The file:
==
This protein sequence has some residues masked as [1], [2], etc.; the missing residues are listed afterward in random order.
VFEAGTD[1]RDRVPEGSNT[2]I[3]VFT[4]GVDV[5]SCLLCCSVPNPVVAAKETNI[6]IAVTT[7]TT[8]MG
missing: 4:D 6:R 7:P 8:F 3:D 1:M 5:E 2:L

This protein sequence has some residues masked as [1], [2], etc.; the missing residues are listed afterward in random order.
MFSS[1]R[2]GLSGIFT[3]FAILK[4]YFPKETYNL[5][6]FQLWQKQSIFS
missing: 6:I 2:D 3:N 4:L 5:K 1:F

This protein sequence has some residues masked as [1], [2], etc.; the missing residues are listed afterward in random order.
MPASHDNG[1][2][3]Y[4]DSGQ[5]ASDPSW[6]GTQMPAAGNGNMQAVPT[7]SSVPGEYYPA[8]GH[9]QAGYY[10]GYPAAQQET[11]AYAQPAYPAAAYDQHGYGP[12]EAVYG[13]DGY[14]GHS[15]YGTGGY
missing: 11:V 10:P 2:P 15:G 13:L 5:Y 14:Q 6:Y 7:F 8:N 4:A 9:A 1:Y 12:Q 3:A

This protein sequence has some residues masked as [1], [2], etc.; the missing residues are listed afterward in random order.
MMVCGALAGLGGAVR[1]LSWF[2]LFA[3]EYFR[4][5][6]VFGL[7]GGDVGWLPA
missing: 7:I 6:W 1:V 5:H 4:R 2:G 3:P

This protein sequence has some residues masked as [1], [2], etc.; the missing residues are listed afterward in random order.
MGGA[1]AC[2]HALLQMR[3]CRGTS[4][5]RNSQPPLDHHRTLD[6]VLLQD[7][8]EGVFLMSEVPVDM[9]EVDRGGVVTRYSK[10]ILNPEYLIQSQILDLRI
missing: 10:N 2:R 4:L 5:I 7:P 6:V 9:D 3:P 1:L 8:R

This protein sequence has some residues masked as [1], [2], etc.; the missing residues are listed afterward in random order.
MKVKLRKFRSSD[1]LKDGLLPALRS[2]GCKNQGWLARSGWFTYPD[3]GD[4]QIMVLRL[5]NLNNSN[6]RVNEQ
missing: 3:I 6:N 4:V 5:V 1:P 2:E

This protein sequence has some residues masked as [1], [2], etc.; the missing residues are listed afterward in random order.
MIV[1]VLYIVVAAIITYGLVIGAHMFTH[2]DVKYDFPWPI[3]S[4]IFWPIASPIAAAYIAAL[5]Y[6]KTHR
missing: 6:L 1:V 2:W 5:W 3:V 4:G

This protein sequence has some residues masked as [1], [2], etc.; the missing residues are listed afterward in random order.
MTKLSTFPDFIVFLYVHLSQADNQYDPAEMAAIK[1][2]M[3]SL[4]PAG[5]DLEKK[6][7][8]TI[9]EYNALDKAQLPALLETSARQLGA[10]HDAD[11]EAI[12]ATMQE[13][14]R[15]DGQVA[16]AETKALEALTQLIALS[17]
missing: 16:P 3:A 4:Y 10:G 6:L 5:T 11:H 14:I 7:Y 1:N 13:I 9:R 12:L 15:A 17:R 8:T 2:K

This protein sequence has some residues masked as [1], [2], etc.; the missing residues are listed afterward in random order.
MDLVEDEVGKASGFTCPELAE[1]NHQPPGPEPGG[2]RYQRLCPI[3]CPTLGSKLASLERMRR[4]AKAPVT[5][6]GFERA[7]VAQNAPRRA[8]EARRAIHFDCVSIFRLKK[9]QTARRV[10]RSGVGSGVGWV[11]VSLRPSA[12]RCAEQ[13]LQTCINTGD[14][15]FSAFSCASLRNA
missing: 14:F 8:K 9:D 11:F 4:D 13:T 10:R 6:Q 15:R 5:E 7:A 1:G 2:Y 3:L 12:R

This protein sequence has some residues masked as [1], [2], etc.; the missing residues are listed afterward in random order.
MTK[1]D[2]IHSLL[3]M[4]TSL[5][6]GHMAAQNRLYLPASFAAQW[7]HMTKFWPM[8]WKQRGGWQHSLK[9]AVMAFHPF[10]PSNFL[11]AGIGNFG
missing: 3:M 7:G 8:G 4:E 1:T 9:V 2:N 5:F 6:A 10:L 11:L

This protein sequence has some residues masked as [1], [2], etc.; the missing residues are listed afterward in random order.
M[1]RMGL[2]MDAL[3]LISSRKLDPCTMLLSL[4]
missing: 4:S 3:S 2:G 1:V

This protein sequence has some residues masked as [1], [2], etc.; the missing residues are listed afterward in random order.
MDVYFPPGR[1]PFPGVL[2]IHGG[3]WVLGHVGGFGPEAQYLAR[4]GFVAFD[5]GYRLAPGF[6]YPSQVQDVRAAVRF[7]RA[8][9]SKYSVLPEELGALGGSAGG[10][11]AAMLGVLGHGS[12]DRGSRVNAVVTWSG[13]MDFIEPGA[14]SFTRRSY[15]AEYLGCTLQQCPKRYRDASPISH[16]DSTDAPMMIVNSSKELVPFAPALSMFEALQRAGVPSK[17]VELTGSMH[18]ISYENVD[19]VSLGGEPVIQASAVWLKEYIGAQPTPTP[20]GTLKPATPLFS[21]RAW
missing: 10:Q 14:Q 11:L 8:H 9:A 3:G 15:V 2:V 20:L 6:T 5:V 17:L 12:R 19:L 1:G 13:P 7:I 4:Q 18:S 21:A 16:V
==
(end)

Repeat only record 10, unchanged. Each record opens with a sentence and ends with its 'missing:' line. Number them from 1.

This protein sequence has some residues masked as [1], [2], etc.; the missing residues are listed afterward in random order.
MTK[1]D[2]IHSLL[3]M[4]TSL[5][6]GHMAAQNRLYLPASFAAQW[7]HMTKFWPM[8]WKQRGGWQHSLK[9]AVMAFHPF[10]PSNFL[11]AGIGNFG
missing: 3:M 7:G 8:G 4:E 1:T 9:V 2:N 5:F 6:A 10:L 11:L